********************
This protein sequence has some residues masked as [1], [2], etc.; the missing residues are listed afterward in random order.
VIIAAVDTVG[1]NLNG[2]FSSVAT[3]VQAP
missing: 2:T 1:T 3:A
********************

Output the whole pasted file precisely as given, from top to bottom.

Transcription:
This protein sequence has some residues masked as [1], [2], etc.; the missing residues are listed afterward in random order.
VIIAAVDTVG[1]NLNG[2]FSSVAT[3]VQAP
missing: 2:T 1:T 3:A